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Chip Conley Headshot

It's a Pink Christmas

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You know the economy is getting rough when smiley-faced American Greeting cards announces they're laying off 275 folks just two weeks before Christmas. Pink (as in slips) has replaced red and green as the dominant color this holiday season. But, as the CEO of an enterprise with 3,500 employees, I need to ask a really basic question, "Are layoffs necessary?"

Layoffs last. Some business executives gravitate to layoffs because they allow the company to prune the proverbial dead branches of their corporate tree which can have a lasting positive impact on the bottom line. There's a natural logic in that as a walk through a forest shows you that life and death are happening simultaneously all around us. The problem, though, is there's some evidence that shows that layoffs last in terms of the impact they have on a company's sustainable culture.

Dr. Gregory Burns, a neuroeconomist who uses brain-scanning technologies to decode the decision-making systems of the human mind, has shown that when fear becomes a predominant emotion in many companies, it negatively affects innovation, proactivity, and, human relationships. His experiments uncovered the fact that people would prefer to experience a big shock now rather than wait for a small one later, partly due to how fear messes with people's decision-making. His research suggests that fear can become a contagious negative spiral that can affect any group and it has a decided impact on a company's enduring culture.

I like to think of companies as being like ponds. When you toss a stone in the middle of a pond, you see ripples. In most companies, the predominant ripple is fear. And, in difficult times, the fear of layoffs can be paralyzing to an organization so getting clear about layoffs, and whether they're going to happen or not, is sage advice.

So, what's an executive to do? Well, seven years ago due to a combination of the dot-com bust, 9/11, and a souring economy, my company was facing the biggest percentage revenue drop in the U.S. hotel industry since World War II. We stood by the motto "Layoffs Last" in that we told all of our employees that layoffs were the last thing we would do after we'd explored every other option. That meant we did 10% pay cuts for the top execs in the company, we did salary freezes for two and a half years for everyone else in the company, we stopped our 401k match for a period of time, we put a hiring freeze into effect, and we cut certain positions back from five days a week to four. And, as the CEO, I took a salary sabbatical for three and a half years. Just think about the 10% pay cut alone. If your top execs make twenty times the salary of your entry level employees (which is not that far off for most companies), for every 10% pay cut you make for a top exec, you are saving two full-time jobs. And, of course, we all know that the employees who are most vulnerable and, in a service business, sometimes most valuable are those line level hourly workers making $10-20 per hour.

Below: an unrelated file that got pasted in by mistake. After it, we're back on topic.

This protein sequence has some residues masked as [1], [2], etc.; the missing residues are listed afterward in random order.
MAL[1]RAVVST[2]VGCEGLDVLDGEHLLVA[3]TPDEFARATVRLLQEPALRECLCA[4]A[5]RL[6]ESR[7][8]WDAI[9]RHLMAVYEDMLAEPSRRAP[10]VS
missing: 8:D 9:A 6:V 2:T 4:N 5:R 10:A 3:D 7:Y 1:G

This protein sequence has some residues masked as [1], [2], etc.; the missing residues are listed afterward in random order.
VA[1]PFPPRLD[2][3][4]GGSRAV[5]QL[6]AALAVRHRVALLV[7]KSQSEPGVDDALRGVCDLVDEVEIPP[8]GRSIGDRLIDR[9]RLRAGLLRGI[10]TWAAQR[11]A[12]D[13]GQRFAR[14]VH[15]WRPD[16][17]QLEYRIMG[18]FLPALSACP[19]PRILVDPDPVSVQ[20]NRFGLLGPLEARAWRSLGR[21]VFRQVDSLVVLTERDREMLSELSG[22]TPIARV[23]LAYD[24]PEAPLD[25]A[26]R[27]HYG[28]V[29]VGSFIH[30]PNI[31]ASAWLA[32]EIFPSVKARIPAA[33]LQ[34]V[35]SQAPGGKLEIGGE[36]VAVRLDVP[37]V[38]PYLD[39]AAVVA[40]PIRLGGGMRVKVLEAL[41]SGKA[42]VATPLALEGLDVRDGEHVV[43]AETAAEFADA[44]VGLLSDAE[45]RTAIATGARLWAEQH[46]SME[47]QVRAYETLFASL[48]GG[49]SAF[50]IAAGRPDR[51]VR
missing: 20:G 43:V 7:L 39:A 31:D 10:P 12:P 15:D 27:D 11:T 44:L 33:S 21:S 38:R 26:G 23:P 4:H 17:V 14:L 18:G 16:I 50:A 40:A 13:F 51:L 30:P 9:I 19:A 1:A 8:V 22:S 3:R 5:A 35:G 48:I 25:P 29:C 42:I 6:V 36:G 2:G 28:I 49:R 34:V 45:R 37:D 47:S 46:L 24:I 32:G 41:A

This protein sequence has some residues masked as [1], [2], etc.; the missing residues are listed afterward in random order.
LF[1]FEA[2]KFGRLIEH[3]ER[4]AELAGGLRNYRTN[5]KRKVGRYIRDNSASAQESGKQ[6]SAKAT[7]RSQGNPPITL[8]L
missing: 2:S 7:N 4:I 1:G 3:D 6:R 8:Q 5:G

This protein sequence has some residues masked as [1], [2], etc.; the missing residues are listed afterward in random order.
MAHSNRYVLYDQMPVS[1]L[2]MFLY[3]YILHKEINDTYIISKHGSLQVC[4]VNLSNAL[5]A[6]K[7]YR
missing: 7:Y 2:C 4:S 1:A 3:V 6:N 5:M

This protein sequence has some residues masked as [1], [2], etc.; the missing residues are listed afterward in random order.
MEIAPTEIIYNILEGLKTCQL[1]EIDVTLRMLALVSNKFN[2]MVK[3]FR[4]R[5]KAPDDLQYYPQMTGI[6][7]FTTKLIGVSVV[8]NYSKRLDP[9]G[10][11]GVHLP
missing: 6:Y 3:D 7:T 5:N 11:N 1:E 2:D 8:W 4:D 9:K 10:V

Those may sound like harsh measures, but unlike our competitors who fired indiscriminately which led to all kinds of morale challenges, we preserved our company culture. Our employees -- who truly appreciated that their survival needs were being met -- were able to focus their attention on how we served our customers better. And, the results after we came through the recession were profound. Our employee satisfaction scores were world class (we were ranked the #2 Best Company to Work For in the San Francisco Bay Area which is difficult for a low-paying hotel company in the land of the high-tech giants), our employee turnover was one-fourth the industry average, our workers comp claims were extremely low, and our customer satisfaction scores shot through the roof.

In this recession, we once again are living by the rule "Layoffs Last" but it looks like the severity of the downturn will lead to a certain amount of job losses at some of our hotels, restaurants, and spas. This is the natural order of things, but the key is transparency with the workforce so that those ripples in the pond don't become tsunamis of fear. And, at the end of the day, just realize that your intangible asset of corporate culture -- which is the magnet that attracts employees, customers, and investors to you -- is truly tested, shaped, and on view in times like these.

One CEO said to me recently, "These are the times when you make sure you get rid of the deadwood." My response -- beyond the fact that the term "deadwood" was truly objectionable when referring to people -- was, "When did your employees become deadwood -- was it when you hired them or due to the leadership they experienced while at the company?"